Turbomolecular pumps are tools that are used in academic experiments, analysis instruments and industrial applications to create high vacuum environments. Even though they are widely used, many people are unaware of how they operate. If you are on the lookout for purchasing a turbomolecular pump for your business, you must know the functioning of the pump from inside out so that you can make the best buying decisions and maintain it well.
Basics of Operation:
The operation of a turbine molecular pump is a marvel of science. While the mechanism may seem very confusing, it’s actually a pretty straightforward process once you break it down. As the name suggests, the key component of every turbo molecular pump is an impeller used to transport air molecules to the exhaust manifold. A turbofan engine works by directing gas into a compressed exhaust manifold. This is achieved by two sets of propellers.. One of the fans is called the rotor, and they continue to rotate at a very high speed, typically up to 80’000 rpm. Then there is a second set of fans that are called the stators. They are fixed in place and do not rotate. Both types of propellers are made at an angle to push the gas down further and propel it out.
Molecular turbine pumps operate by the parallel operation of these elements. Their role is very simple. The blades first pull in nearby gas molecules, and as they spin, they give those air molecules extra momentum. The shape and movement of the blades are designed to give the air molecules momentum to push them out. The second step involves the stators. The stators are close to the rotors so they can catch the circulating gas molecules. The stators are shaped in such a way that they direct the molecules down to the next stage of the rotor. This method is continued iteratively until the final stage, where the air molecules are finally thrown into the exhaust, where a pre-vacuum pump will eventually suck them up.
High-quality turbofan engines can be used to create a variety of pressure levels from medium to extreme one.. They are customizable and can use active sensors to monitor vacuum performance. To save rack space, you can also use an on-board controller mounted on the side of the pump, or as an alternative a pump with integrated control unit as TwisTorr 305-IC.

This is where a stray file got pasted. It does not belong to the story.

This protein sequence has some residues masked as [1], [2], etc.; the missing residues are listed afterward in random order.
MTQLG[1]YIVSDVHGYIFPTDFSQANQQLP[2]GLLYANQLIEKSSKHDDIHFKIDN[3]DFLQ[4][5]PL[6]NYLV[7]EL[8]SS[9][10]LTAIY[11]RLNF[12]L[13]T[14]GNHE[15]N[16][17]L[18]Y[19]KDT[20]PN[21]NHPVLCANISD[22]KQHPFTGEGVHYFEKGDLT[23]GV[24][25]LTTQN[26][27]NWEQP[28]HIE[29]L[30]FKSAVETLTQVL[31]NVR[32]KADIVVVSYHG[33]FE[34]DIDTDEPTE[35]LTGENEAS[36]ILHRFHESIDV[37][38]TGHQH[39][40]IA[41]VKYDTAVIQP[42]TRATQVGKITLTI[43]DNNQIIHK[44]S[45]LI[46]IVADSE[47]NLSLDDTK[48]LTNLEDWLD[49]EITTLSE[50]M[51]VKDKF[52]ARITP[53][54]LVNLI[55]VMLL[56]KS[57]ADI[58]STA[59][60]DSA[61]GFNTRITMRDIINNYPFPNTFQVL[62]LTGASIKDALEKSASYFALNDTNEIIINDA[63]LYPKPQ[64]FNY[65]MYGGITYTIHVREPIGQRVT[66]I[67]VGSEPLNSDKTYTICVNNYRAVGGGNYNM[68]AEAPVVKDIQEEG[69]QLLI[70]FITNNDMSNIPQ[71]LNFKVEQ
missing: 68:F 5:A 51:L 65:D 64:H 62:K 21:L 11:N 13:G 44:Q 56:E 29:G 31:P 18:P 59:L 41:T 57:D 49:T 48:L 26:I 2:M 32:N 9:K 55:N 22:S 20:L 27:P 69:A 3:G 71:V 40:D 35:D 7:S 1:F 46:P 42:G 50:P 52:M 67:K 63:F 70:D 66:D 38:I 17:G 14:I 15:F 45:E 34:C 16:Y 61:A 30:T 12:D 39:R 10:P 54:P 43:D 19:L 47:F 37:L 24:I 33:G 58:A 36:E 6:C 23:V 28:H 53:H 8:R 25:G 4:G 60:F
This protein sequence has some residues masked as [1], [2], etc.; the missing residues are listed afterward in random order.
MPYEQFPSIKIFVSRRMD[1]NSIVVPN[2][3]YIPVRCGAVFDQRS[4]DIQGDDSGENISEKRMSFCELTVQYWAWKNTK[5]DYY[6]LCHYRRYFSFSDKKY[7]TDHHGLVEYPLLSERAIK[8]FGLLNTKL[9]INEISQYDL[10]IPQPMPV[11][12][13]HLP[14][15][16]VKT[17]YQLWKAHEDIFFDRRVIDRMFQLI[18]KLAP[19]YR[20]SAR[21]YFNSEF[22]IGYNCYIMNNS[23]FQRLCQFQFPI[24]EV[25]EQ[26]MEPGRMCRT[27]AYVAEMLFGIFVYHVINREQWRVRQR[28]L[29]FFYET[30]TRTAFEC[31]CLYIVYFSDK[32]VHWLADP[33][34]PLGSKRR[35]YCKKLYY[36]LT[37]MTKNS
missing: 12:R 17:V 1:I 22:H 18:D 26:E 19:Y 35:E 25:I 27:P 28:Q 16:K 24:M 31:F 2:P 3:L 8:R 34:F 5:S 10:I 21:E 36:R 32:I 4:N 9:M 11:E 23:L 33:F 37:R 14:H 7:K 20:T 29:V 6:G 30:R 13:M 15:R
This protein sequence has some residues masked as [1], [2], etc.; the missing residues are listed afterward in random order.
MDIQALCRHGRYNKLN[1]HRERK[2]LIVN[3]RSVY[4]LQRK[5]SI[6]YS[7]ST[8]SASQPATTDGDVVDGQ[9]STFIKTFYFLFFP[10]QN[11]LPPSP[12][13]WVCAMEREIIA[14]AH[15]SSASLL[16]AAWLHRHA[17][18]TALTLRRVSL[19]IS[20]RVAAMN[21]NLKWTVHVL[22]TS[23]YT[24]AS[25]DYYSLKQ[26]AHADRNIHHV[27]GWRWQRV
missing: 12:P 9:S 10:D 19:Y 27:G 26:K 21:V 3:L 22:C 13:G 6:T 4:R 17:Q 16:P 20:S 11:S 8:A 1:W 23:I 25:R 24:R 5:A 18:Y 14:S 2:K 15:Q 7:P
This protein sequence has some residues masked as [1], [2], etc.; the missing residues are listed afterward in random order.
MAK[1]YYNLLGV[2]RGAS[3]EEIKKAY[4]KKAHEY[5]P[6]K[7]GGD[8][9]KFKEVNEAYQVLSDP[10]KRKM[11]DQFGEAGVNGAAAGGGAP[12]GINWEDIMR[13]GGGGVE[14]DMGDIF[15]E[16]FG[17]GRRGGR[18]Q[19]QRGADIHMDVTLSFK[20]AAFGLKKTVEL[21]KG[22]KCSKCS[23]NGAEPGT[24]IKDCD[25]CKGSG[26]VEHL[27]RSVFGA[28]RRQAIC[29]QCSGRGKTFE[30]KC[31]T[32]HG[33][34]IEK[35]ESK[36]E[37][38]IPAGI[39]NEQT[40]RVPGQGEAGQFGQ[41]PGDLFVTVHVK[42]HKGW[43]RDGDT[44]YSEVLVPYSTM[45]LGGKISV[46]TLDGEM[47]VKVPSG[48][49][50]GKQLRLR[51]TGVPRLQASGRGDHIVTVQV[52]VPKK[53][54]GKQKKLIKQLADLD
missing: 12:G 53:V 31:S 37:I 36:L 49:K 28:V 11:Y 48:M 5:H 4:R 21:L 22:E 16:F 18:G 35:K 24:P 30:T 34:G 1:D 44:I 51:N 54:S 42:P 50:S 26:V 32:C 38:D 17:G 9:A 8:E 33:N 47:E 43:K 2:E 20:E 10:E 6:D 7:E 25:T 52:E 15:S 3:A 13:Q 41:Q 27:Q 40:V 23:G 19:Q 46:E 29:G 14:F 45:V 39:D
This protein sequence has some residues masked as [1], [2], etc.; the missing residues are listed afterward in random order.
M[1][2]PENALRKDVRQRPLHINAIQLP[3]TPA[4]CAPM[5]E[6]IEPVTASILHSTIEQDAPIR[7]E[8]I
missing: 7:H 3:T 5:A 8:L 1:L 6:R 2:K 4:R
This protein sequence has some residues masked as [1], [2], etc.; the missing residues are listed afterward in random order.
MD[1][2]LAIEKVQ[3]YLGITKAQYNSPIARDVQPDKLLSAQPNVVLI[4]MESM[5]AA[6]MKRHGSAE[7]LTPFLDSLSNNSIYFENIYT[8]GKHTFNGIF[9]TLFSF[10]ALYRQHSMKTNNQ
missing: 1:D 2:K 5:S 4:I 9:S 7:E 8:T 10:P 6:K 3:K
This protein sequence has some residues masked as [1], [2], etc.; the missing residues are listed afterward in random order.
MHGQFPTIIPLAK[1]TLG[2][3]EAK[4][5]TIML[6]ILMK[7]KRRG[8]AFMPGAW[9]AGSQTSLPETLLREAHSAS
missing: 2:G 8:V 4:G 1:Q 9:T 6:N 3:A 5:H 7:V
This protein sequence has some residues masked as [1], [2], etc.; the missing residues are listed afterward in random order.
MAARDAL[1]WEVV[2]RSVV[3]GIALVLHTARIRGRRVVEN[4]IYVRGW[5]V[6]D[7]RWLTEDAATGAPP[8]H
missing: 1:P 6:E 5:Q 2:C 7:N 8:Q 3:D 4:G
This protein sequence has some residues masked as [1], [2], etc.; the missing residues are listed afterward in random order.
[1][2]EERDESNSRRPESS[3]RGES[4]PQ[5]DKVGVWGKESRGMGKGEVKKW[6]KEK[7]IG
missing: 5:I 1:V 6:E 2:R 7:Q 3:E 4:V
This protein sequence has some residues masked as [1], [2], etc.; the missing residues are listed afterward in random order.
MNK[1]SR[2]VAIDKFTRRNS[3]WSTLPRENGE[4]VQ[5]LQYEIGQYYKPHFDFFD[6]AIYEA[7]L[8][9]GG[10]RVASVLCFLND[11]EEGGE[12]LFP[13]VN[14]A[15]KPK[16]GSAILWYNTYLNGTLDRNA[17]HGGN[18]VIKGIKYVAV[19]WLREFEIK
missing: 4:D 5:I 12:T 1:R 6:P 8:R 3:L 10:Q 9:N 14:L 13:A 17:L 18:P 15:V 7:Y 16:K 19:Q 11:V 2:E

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How to use a turbo pump?
The best places where a turbo pump is utilized are highly scientific applications such as analytical instrumentation, mass spectrometry, and in electron microscopy. These scientific applications are very sensitive to even the most minute changes, so caution and accuracy is necessary. The first step is to set up a pre vacuum pump that first brings down the vacuum level upto a low or a medium vacuum. It is only from this stage where you can now use the Agilent turbo pump to suck out the remaining air and gas out of the vacuum chamber. This process ultimately leads to the creation of a high or ultra high vacuum, which otherwise would not have been possible. Another thing to keep in mind, is that the turbo pump should be properly calibrated to the exact pressure requirements. As vacuum pumps using turbines don’t use oil or water for lubrication and vacuum creation, they are called dry pumps, and hence zero the risk of contamination of the vacuum chamber. Lastly, before you even operate you should make considerations of the right pump that you want to buy. The main two factors to look out for are the size and cost of the pump. If they meet your specifications for performance, find the turbo pump that is lightweight and compact. It is not enough for the pump to just fall into your budget during buying, but you should also consider the long term maintenance costs of using such a machine.
With their ease of use, and unique ability to create high vacuums at a cost effective level, these pumps have become a popular option for many scientific and industrial fields. Agilent turbo pumps and controllers are some of the most appreciated and respected products for these buyers and you can find many of their products on the Agilent website.